Cheney will, no doubt, go down in history as one of the most aggressive and successful advocates of executive powers in this nation's history. I don't agree with all of his monarchical notions of prerogatives for the POTUS, but the pendulum had swung for a time towward an imperiled presidncy, and that is something to be guarded against.'

I agree with much of your post, proud, except in regard to Cheney's extraordiary secrecy. But I don't know when or how or why there was an imperiled presidency. Seriously, when was that?

Posted by: drindl | November 5, 2007 6:22 PM | Report abuse

The biggest advantage Rudy has over any other GOP candidate against Hillary, is that his social moderation neutralizes the "religious right/out of the mainstream" argument the Dems use against every conservative Republican candidate to ruin his reputation with female voters and moderate voters.

I've been reading some of the Dem blogs and they are warning each other to never, never, never, admit publicly that Rudy is pro-choice and pro-gay rights because as they put it, "that's a weapon that can be used against us." But have no fear, the media is pointing that out for them anyway.

Rudy is the first Republican candidate since Gerald Ford for whom the National Organization of Women and NARAL won't be able to wave the bloody coat-hanger to scare women with.

Posted by: sinz52 | November 5, 2007 6:19 PM | Report abuse

Chris asked why Huckabee isn't considered the "heart" candidate of the conservatives.

Answer: Huck is only the "heart" candidate of the SOCIAL conservatives, not the ECONOMIC conservatives. Which may be why Chris likes him and I don't.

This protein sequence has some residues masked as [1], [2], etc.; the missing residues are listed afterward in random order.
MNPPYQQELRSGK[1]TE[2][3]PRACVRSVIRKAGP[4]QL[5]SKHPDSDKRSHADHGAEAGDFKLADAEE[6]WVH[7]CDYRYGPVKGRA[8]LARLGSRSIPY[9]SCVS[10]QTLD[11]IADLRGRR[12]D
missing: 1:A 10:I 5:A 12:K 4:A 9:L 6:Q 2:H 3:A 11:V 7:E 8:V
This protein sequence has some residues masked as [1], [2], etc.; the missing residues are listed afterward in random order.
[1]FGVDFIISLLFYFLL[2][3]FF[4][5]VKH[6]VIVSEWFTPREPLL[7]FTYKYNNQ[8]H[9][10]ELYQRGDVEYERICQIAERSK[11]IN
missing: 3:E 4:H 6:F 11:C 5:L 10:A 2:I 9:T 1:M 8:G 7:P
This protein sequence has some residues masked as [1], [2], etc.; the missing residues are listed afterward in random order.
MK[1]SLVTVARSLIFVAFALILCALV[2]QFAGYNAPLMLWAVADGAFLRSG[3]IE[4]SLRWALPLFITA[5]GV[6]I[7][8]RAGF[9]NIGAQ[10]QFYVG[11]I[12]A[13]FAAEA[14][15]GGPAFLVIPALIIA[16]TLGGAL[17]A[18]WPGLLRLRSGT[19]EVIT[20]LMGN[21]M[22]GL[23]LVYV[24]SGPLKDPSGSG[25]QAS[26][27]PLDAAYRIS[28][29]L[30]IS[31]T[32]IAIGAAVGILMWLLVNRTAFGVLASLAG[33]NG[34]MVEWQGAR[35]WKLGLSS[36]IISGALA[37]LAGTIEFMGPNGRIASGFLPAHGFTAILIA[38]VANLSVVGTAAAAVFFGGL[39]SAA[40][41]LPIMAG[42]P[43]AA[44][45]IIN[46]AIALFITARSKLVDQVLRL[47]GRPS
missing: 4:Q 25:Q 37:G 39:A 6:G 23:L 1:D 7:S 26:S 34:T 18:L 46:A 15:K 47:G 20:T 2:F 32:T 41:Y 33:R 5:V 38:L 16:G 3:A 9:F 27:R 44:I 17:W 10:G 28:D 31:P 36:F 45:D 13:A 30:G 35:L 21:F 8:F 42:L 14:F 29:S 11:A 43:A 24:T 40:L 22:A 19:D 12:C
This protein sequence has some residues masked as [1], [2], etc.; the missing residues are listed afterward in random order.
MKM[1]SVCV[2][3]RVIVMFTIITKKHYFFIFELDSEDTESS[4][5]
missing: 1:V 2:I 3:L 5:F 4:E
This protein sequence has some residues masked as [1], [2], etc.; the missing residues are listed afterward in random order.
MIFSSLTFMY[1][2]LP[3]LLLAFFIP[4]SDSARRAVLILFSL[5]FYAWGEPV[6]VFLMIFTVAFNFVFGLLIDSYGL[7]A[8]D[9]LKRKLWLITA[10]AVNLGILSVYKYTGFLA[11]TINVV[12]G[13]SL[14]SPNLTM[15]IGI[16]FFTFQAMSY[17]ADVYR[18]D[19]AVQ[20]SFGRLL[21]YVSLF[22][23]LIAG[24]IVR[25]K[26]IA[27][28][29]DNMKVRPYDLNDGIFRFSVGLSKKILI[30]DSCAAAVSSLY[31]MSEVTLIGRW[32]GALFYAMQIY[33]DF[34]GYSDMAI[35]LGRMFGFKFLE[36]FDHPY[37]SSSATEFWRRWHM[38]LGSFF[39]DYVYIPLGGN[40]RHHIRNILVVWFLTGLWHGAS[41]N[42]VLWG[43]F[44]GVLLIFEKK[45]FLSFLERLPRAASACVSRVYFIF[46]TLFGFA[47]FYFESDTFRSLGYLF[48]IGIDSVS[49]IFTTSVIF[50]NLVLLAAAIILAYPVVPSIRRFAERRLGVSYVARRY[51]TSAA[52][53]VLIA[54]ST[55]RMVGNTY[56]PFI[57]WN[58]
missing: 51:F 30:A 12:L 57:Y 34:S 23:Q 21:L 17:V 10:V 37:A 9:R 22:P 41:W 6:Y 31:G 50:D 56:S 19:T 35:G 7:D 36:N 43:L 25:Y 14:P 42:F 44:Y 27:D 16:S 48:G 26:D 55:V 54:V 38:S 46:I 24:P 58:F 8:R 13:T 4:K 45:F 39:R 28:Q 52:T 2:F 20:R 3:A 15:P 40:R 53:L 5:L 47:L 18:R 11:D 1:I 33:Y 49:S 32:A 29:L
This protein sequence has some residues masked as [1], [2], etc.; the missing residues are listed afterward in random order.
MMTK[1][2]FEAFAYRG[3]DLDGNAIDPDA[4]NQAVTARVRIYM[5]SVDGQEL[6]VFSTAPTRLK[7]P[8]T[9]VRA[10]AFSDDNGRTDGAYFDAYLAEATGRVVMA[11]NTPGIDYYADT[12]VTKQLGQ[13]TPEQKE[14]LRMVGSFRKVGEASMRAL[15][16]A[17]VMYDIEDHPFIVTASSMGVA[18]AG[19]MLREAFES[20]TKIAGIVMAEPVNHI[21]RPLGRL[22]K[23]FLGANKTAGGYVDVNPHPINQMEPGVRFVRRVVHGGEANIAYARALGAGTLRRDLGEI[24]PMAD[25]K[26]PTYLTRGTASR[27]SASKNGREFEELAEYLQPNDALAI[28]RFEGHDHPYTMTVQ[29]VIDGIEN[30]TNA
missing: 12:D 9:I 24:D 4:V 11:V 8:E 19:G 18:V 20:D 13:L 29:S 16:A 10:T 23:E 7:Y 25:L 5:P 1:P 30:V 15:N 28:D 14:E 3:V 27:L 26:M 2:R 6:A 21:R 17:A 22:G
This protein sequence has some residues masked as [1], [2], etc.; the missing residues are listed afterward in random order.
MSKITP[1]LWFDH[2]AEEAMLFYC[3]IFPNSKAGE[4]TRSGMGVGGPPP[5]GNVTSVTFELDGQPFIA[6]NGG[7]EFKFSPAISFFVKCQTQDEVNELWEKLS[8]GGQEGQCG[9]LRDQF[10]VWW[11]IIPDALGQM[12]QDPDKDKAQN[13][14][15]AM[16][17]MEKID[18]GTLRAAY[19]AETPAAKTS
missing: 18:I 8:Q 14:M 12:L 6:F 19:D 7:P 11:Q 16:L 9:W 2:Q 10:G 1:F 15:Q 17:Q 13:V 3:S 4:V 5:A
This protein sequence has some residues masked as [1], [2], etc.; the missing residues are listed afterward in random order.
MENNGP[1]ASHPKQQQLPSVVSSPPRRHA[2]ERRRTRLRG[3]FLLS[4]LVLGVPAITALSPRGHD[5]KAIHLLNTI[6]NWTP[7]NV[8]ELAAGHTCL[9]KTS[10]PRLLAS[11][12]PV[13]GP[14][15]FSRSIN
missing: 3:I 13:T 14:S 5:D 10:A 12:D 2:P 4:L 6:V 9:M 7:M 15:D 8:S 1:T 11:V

Huckabee had a moderate-to-liberal record on taxes and spending when he was governor of Arkansas. We economic conservatives want a President who will cut Federal spending, not increase it.

Posted by: sinz52 | November 5, 2007 6:12 PM | Report abuse

Mark, Inasmuch as the Constitution was constructed by men who distrusted concentrations of power, I don't support the idea of a unitary executive. Some of the VPs recent efforts have been valid, imo, w/r to secrecy...for example logs of visitors to the VP's residence need not be released to Congress.

Cheney will, no doubt, go down in history as one of the most aggressive and successful advocates of executive powers in this nation's history. I don't agree with all of his monarchical notions of prerogatives for the POTUS, but the pendulum had swung for a time towward an imperiled presidncy, and that is something to be guarded against.

Posted by: proudtobeGOP | November 5, 2007 5:34 PM | Report abuse

"Madden also suggested that nominating Giuliani could depress the Republican party base and "have a negative effect on many down-ballot races in 'red' states across the country." That is, Republican voters may either stay home or defect to a more conservative third party option if Giuliani is the candidate -- a development that could lead to underperformances that could hamper candidates running for Senate, House and local offices in reliably GOP states.

That seems a bit far-fetched to us; if Clinton is the Democratic nominee, Republican base voters are likely to turn out in droves to vote against her no matter who is opposing her."